I sat down today at a table in Chefchaouen, Morocco intent on writing an article about Paris, but just could; and I loved Paris. Aside from the 9 Euro pints of beer along Champs Elysee, I loved everything about Paris. I loved the food, the sights, and I even loved the Parisians who so often get a bad rap. But, as I look back on my experience, and as I read my notes I can sense a lack of inspiration.
If you’ve been reading along of late, you may have sensed a dampened tone in my writing, one of near apathy. Despite being completely excited about life, insanely happy with the way things are going with my work and enjoying everything, there is a certain passion that I’ve been missing of late. Perhaps part of it was the strike to the emotions I got in Haiti followed so closely by the normality of the UK.
In Haiti, I felt that at any moment my heart could force its way out of my chest. I felt like every one of my emotions was working overtime and that my nerves lingered haphazardly on the edge their ability. My eyes flickered from side to side with the same force as they do when I’m dreaming. I found myself either smiling or shaking my head at every instance. Every free second I wanted to write, explain my emotions even if only to myself.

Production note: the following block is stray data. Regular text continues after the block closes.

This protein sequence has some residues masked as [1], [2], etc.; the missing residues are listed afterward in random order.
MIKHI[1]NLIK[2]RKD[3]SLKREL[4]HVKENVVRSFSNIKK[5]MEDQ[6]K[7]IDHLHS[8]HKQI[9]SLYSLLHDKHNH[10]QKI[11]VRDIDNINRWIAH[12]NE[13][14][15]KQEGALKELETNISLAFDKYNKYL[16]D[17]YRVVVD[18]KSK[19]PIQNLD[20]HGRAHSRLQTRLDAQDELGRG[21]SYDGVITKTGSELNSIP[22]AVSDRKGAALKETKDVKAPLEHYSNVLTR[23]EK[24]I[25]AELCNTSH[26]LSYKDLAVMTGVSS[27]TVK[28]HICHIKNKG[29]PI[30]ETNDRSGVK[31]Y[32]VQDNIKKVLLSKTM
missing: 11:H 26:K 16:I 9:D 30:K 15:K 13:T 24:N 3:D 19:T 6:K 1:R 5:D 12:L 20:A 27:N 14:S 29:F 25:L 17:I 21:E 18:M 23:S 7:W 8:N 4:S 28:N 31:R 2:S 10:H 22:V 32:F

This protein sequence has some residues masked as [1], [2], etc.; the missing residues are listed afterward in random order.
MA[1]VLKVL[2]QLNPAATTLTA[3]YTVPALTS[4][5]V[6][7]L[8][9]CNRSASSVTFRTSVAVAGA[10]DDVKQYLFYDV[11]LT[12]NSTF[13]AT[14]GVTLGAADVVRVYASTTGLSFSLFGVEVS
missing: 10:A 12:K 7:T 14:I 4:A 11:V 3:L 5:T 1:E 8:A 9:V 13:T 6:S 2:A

Or maybe my apathy was because I had been so looking forward to Africa that I couldn’t concentrate on the places I was.
In Europe, I’m finding it a chore to write, rather than a means of expression like it should be. As I read over my notes I can’t feel anything special, I am not taken back to a particular moment, smell, or feeling. It has me worried that travel being my drug of choice isn’t healthy. Like an addictive substance, “light” travel-simulators no longer give me a buzz. I am in constant need of something bigger, more obscure, and perhaps even more dangerous. Is this safe? Will there come a day that I need to quit cold turkey?
So without a knock against Paris, this will be my Paris article for my trip (although I have some photos to come), because I have learned that I should not write what is on the surface of my mind, but what is in my heart. Writing for me has always been about expressing how I feel, if not for others than for myself.
As I finish off my plate of Kofta in this small Moroccan restaurant, I am listening to strange music hearing a language I don’t understand, and sitting in awe of my view. I can just feel that inspiration running through my veins. So as much as I enjoyed my time in Europe, this – Africa – is what I need right now, because it has my heart beating like the first time I fell in Love.